It’s been a big week for Fitbit, as it announces the Fitbit Versa 4, the new edition of the mid-range fitness tracker that’s known for its attractive design and reliable battery life. But what’s changed from the Fitbit Versa 3, and when will you be able to get your hands on the new watch? Here’s everything you need to know.
The Fitbit Versa 4 is thinner and lighter than its predecessor, and with a focus on fitness, it’ll have more sports activity profiles to choose from than ever before. Like most of the best Fitbits, it’ll track calories, sleep, heart rate and Active Zone Minutes. Fitbit is also tacking on features like Google Wallet and Google Maps, to improve the smartwatch features on both the Versa 4 and Sense 2.
Aside from the slimmed-down design and the new Google Assistant features, under the hood, the Versa 4 looks pretty similar to the Fitbit Versa 3 which was released in 2020. Read on to find out more about what to expect from the new tracker, including release date, price, battery life, and the new design features worth mentioning.
A quick note — Fitbit announced the Fitbit Inspire 3 and Fitbit Sense 2 at the same time as the Versa 4, but both those devices are already available. Read our full Fitbit Inspire 3 review and Fitbit Sense 2 review while you wait for the Versa 4.
Fitbit Versa 4: Price and release date
The Fitbit Versa 4 will cost $229.95 (AU$379.95), which is the same price as the (now likely discounted) Versa 3 when it hit the market in September 2020. This is cheaper than the new Fitbit Sense 2, which will cost $299 (AU$449.95), and the Samsung Galaxy Watch 5's $279 (AU$495) starting price. It’s still roughly within the price range of the Garmin Forerunner 55, which is $199 (AU$329).
The Fitbit Versa 4 release date hasn't been announced, though the device is available for pre-order and will release in the fall (or spring, for those in the Southern Hemisphere).
The Versa 4 comes with six months of Fitbit Premium, which gives users access to the more advanced fitness and sleep tracking features, as well as Fitbit's Daily Readiness Score. After the six-month trial, the Premium membership costs $9.99 (AU$14.99) per month, or $80 (AU$129.99) per year. Is Fitbit Premium worth it? Find out more here.
Fitbit Versa 4: Design
At a glance, the Fitbit Versa 4 looks very similar to the Versa 3, but there are some key differences between the two to reportedly make the tracker more comfortable to wear 24/7. Fitbit says the Versa 4 is the lightest and thinnest iteration of the Versa line, with a slimmed-down device, and a new, raised band attachment to help the tracker fit better on the wrist.
Like most of the best Fitbits on the market, there are plenty of different options to customize the watch with different straps. The watch comes with three different options — graphite aluminum with a black strap, platinum aluminum with a blue strap and copper rose aluminum with a rosewater or a beet strap.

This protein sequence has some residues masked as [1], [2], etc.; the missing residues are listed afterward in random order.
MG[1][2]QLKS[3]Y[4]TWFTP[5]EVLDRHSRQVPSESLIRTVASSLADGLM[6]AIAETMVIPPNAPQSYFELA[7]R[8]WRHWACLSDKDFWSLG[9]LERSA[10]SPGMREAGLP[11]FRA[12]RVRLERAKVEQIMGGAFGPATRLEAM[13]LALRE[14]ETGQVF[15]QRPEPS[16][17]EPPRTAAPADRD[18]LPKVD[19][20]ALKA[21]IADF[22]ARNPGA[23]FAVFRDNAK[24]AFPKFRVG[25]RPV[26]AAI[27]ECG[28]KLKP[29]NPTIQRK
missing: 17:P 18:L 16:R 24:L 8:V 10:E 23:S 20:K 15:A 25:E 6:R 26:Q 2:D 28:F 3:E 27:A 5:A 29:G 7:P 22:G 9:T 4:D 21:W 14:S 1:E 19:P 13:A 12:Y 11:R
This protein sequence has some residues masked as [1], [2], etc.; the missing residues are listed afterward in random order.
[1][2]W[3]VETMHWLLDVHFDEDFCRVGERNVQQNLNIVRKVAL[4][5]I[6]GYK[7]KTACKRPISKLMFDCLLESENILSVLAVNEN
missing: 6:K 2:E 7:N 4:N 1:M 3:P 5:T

As well as being lighter and slimmer, the Versa 4 also now has a physical button instead of the haptic button on the left-hand side of the watch. Fitbit says this makes it easier to find and physically press during a workout, so you don’t miss a rep, or delay pausing your watch at traffic lights with sweaty fingers.
Speaking of workouts, the Versa 4 has a bunch of new on-wrist exercise modes to choose from, including HIIT, dance, and skiing/snowboarding. There are more than 40 modes available on the watch, and the fitness tracker still has built-in GPS, allowing you to track your pace and distance without your smartphone.
Similar to the Fitbit Versa 3, the Versa 4 is still missing some of the more advanced sensors that are available on the Sense line. This includes an ECG app, an EDA sensor and a skin temperature sensor. If you’re looking for a wearable that will predominantly track your daily activities, this isn’t too much to worry about, however, if you’re looking to get a more holistic view of your health, it’s worth checking out the Fitbit Sense 2.
Fitbit Versa 4: Battery life
Fitbit claims the Fitbit Versa 4's battery life is more than six days. We have yet to put this to the test. Fitbit also mentions that the Versa 4 will have a fast charge feature, giving you a full day’s worth of battery in 12 minutes.
Fitbit Versa 4: Outlook
As was the case with the Fitbit Versa 3, it looks like the stand-out feature of the Versa 4 will be its activity-tracking capabilities. This is a streamlined version of the Fitbit Sense 2, and for people who don’t mind too much about having all the bells and whistles, it’ll be a decent activity tracker that’ll help you keep track of your daily activities.
That said, whether it’s worth the upgrade from the Fitbit Versa 3 remains to be seen. Stay tuned, as we’ll be putting all of Fitbit’s newest tech to the test soon.